The U.S. Department of Education announced today that it invested $540 million to support science, technology, engineering and math (STEM) education, including computer science, through discretionary and research grants in Fiscal Year 2019, in accordance with President Trump's directive to foster expanded opportunities in these in-demand career fields.
The Senate passed a spending bill Oct. 31 that provides $22.75 billion for NASA in fiscal year 2020, but final agreement on funding for agency programs may still be weeks, if not months, away. On an 84–9 vote, the Senate approved a so-called “minibus” appropriations bill that combined several separate measures, including the commerce, justice and science (CJS) bill that funds NASA, NOAA and the National Science Foundation, among other agencies.
The U.S. Department of Energy (DOE) is planning a major initiative to use artificial intelligence (AI) to speed up scientific discoveries. At a meeting here last week, DOE officials said they will likely ask Congress for between $3 billion and $4 billion over 10 years, roughly the amount the agency is spending to build next-generation “exascale” supercomputers.
Examining the effects that Chinese anticorruption campaigns had on government R&D subsidies, the study estimated that the Chinese governments (national, provincial, and local) paid for a whopping 22.2 percent of business R&D in 2015, with 95 percent of Chinese firms in 6 industries receiving government cash—petrochemicals, electronics, metals and materials, machinery and equipment, pharmaceuticals and biotechnology, and information technology.
The Mars science community is concerned that the growing costs of NASA's Mars 2020 rover mission could reduce the funds available for other robotic missions, according to a presentation that took place during a meeting of NASA's Planetary Science Advisory Committee.
The United States continues to fall further behind world leaders in funding for university research. To reverse course, it should increase support by $45 billion per year and provide stronger incentives for businesses to increase their investments.
Black applicants to a prestigious research grant program at the National Institutes of Health are awarded funding at a significantly lower rate than their white peers. The NIH has been intensively investigating this funding gap since a 2011 report revealed the extent of the problem, looking for underlying mechanisms to use as opportunities for corrective intervention.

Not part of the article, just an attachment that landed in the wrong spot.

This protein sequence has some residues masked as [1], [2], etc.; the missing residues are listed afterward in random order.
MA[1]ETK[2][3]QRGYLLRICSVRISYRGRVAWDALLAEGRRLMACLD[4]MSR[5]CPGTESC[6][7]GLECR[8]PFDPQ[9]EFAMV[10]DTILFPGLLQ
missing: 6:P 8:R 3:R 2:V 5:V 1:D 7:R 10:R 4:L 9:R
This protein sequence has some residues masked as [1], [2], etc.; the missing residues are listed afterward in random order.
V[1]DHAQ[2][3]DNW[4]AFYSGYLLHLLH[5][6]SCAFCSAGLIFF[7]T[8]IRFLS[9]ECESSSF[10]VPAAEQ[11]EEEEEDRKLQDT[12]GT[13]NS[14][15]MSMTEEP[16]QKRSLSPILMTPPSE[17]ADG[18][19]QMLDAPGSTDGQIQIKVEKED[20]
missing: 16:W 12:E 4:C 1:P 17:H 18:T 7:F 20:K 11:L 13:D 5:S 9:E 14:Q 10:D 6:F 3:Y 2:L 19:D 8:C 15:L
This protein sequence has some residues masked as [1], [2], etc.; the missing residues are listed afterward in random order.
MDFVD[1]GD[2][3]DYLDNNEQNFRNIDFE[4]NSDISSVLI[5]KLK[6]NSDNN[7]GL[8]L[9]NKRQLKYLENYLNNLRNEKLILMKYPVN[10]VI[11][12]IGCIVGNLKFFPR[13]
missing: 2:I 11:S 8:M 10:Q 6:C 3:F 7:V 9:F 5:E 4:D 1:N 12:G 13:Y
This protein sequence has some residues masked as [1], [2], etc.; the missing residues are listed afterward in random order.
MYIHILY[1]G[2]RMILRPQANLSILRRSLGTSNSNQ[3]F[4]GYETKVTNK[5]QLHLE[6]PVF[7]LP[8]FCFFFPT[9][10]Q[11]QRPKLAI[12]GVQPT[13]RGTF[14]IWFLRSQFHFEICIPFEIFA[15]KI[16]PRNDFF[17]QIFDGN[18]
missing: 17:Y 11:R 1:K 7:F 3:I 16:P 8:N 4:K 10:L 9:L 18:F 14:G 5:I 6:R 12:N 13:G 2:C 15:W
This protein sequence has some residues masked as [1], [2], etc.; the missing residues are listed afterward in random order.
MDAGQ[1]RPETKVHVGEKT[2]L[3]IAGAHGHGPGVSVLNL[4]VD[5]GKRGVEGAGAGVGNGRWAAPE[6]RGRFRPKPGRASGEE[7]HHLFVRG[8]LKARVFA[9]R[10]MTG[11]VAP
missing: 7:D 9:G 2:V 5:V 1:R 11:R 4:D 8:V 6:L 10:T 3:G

You can get a lot done in 10 minutes, but try this for speed: A ten-minute shuttle flight between Washington DC and Atlanta. It might sound like the stuff of fiction right now, but a team at Tuskegee University’s College of Engineering hopes to provide tremendous thrust to solving the challenges of hypersonic flight. Each week USBE sheds light on what’s being done in research at colleges and universities–where the research is being conducted, who’s involved, and what they’ve accomplished.
In 2011, a study led by economist Donna Ginther of the University of Kansas in Lawrence found that black applicants were significantly less likely than white applicants to be funded by the National Institutes of Health (NIH). Since then, NIH officials have examined a host of factors that might cause the disparity, from the historical advantages that white men enjoy to overt discrimination by grant reviewers. But the picture remains cloudy.
The National Science Foundation today announced the creation of a new program that will significantly advance research in AI and accelerate the development of transformational, AI-powered innovation by allowing researchers to focus on larger-scale, longer-term research.